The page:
More on this later… (Part 7)


It’s a Sunday. 4:00 in the PM.
“You’re gone, baby,” Stu says near his writing desk.

“Gone with the wind. Won’t be seeing you again.”
He pulls a page from the typewriter and tears

it to pieces before walking it outside
and letting the crisp Kansas wind scatter the

tiny scraps of page 18 from his newest
novel, entitled: Killer of Fish, Part II.

He dusts his hands and lights a cigarette as
the wind dies down. The only sound is that of

two distant church bells. “St. Vincent. St. Mary’s,”
Stu says, exhaling smoke like a dragon. “Hey,

he says, looking up at the sky. “Have you seen
the Japanese character for ‘dragon in

flight’? It’s pretty intense. I saw it in an
old book I found at a store up in Winfield

that mostly sells framed cross-stich patterns of things
like frogs and butterflys. Occasionally

you find a gem. You just have to search for a
while to find it. It’s like meeting a good

person in a world filled with shitheads like The
Turgidsons. I just got home and the place is

ransacked. I can only assume they did this
because my crops are still intact and I know

C.C. doesn’t partake in smoking. Ever.
She’s a lunatic, but the only drug she

likes is caffeine. She used to be uptight, back
when we were kids and everyone called her Sue.

I remember one summer she pulled out her
yearbook and told me what she thought of all the

kids in our school. I never told anyone
what she said about them, because that was her

business. I just liked hearing her talk. She
could have read a Chinese food menu and I

would have listened. Then her dad died and … well … she
started dressing like Sara Connor and said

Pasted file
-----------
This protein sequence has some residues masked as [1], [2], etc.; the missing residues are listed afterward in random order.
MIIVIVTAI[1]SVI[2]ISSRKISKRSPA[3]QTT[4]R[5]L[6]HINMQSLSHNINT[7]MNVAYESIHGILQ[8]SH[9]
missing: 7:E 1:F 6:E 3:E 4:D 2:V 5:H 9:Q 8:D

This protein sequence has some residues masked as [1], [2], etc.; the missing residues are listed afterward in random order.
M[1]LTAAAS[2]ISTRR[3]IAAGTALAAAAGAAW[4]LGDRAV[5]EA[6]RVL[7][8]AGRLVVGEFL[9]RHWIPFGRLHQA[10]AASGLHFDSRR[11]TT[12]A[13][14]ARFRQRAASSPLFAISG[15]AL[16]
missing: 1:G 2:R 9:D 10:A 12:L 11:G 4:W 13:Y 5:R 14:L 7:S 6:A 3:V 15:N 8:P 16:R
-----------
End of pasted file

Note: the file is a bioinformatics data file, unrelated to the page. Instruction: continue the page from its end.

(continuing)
her name was C.C., the way her dad wanted.
See, her pop was a movie critic for the

local paper and he loved old war movies.
He was also a bit of a nut, who had

his name legally changed from William Baker
to Buck Turgidson. He had a weird thing for

George C. Scott, because he named his children George,
Cecelia and Scott. His wife’s name was Bunny

and she died giving birth to her daughter. Folks
say that’s when her old man lost his mind. Bunny

was the only one who thought his awful puns
were funny. Buck lost his job at the paper

after he wrote an article comparing
our handicapped mayor to Dr. Strangelove

and ended the piece with the phrase, ‘They’re stealing
our fluids!!’ 27 times. I heard he

paid the editor 100 bucks to let
that one slide through to the presses, but who knows?

Small towns and their rumors, I suppose. That’s just
how it is from place to place. In Van Nuys the

porn stars talk crazy shit about each other
and what they do when they’re not humping for cash

and the workers at Roscoe’s call the waiters
at Fat Burger morons when they’re not looking

at all the fine-looking ladies strutting their
stuff up and down the street, hoping to be seen

by someone someone else thinks is important.
It’s life – insanity no matter where you

go. I hated California. I missed Sue.
I never wanted to leave Horner’s Corners.

When I came back home I looked her up and gave
her my book – the thing that got me out of Hell

and back to Kansas. Back to my home by the
Walnut River. I love this place. It’s peaceful.

No one bothers me and I don’t bother them.
Well … no one but George and Scott. They’re the ones who

told Sue I was crazy for dedicating
my book to her and Bob Dylan, aka

Bobby Zimmerman.” In the sky, lightning. Then
the rain begins. Soft, at first, then harder. Stu

flicks his cigarette into the bin near the
door and goes inside. Meanwhile, in Winfield…


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